The quality of studies evaluating antimicrobial stewardship interventions: a systematic review


Antimicrobial stewardship aims to optimise antibiotic use and minimise selection of antimicrobial resistance. The methodological quality of published studies in this field is unknown.


Our objective was to perform a comprehensive systematic review of antimicrobial stewardship research design and identify features which limit validity and translation of research findings into clinical practice.

Data sources

The following online database was searched: PubMed.

Study eligibility criteria:Studies published between January 1950 and January 2017, evaluating any antimicrobial stewardship intervention in the community or hospital setting, without restriction on study design or outcome.


We extracted data on pre-specified design quality features and factors that may influence design choices including: (1) clinical setting, (2) age group studied, (3) when the study was conducted, (4) geographical region and (5) financial support received.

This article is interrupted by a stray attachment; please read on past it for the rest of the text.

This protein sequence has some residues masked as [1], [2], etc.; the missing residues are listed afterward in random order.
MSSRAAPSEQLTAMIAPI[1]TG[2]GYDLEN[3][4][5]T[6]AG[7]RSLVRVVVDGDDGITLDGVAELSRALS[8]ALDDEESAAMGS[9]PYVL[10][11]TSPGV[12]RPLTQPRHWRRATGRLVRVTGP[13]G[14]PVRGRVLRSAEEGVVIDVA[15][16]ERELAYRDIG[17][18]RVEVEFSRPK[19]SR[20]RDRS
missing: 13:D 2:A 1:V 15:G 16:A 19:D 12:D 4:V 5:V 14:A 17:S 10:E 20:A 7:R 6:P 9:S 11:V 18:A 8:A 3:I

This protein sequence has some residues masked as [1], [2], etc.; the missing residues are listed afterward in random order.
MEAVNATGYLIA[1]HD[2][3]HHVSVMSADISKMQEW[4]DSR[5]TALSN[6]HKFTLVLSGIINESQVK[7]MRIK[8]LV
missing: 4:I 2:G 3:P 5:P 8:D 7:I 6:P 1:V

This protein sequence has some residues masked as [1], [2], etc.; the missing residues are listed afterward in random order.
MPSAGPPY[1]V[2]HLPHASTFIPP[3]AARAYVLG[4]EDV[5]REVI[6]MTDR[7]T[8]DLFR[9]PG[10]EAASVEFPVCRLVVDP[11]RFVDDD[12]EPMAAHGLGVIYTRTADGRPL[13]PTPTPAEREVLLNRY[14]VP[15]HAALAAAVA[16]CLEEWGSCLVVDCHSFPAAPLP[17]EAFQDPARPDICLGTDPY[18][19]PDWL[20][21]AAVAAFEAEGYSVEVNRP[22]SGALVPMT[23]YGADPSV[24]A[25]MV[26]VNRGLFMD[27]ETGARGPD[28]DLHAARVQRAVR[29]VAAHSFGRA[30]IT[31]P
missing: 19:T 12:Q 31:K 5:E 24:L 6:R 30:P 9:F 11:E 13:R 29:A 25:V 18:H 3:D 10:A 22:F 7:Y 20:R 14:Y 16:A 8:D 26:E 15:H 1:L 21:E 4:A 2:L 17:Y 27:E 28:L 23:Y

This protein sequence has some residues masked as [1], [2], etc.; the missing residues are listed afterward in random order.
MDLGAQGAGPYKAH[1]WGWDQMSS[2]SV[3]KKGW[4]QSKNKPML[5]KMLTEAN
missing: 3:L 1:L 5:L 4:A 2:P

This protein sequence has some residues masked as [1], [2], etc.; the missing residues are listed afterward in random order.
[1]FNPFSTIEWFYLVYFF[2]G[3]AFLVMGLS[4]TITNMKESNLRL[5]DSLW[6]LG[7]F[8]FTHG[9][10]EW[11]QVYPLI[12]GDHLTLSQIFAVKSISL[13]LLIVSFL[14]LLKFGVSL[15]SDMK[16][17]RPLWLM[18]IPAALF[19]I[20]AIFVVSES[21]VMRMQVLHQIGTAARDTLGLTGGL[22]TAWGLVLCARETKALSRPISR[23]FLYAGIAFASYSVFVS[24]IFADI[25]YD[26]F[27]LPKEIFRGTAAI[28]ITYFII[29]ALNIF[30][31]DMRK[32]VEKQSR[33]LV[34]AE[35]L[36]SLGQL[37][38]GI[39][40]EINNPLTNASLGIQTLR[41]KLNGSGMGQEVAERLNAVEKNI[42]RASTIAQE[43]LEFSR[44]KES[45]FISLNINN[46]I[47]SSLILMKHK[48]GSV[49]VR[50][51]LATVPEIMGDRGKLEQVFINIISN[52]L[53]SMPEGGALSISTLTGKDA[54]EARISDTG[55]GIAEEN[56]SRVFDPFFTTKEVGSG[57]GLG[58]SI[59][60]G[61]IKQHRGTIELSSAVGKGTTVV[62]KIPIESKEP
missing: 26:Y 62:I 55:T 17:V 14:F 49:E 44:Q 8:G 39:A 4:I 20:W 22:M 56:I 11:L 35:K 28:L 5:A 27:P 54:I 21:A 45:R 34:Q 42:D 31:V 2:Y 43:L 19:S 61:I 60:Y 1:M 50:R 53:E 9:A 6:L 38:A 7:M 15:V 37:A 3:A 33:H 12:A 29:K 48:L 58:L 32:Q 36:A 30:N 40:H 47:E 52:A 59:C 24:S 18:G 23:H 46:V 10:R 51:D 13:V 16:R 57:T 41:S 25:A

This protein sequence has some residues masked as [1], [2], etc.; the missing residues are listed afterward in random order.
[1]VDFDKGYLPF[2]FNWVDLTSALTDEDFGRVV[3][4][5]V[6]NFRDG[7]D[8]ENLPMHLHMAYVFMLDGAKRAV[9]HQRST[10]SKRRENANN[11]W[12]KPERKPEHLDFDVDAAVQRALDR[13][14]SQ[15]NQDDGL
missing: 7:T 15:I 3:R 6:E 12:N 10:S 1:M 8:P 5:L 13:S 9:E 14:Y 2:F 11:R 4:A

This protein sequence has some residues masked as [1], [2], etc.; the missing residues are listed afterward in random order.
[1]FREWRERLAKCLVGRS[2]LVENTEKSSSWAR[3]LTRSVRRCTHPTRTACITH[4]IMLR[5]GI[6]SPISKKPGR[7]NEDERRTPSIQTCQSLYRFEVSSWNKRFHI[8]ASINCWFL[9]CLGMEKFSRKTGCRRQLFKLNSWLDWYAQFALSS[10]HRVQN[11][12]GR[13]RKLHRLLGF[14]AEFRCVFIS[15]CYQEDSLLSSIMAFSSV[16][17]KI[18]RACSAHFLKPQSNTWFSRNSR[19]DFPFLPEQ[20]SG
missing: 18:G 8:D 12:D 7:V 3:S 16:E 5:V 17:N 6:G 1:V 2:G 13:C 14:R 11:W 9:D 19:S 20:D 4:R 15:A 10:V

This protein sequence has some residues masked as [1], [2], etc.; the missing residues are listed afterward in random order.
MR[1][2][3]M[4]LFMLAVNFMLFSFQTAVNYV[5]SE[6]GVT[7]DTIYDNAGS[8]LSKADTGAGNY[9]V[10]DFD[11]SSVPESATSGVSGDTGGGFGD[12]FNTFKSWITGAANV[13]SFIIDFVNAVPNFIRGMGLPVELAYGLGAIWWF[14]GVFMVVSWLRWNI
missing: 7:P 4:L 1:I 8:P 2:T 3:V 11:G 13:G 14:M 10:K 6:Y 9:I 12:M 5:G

The initial search yielded 17,382 articles; 1,008 were selected for full-text screening, of which 825 were included. Most studies (675/825, 82%) were non-experimental and 104 (15%) used interrupted time series analysis, 41 (6%) used external controls and 19 (3%) used both. Studies in the community setting fulfilled a median of 5/10 quality features (IQR 3-7) and 3 (IQR 2-4) in the hospital setting. Community setting studies (25%, 205/825) were significantly more likely to use randomisation (OR 5.9 (95%CI 3.8-9.2)), external controls (OR 5.6 (95%CI 3.6-8.5)) and multiple centres (OR 10.5 (95%CI 7.1-15.7)). From all studies, only 48% (398/825) reported clinical and 23% (190/825) reported microbiological outcomes. Quality did not improve over time.


Overall quality of antimicrobial stewardship studies is low and has not improved over time. Most studies do not report clinical and microbiological outcome data. Studies conducted in the community setting were associated with better quality. These limitations should inform the design of future stewardship evaluations so that a robust evidence base can be built to guide clinical practice.

Source: ScienceDirect

Effective Surveillance  

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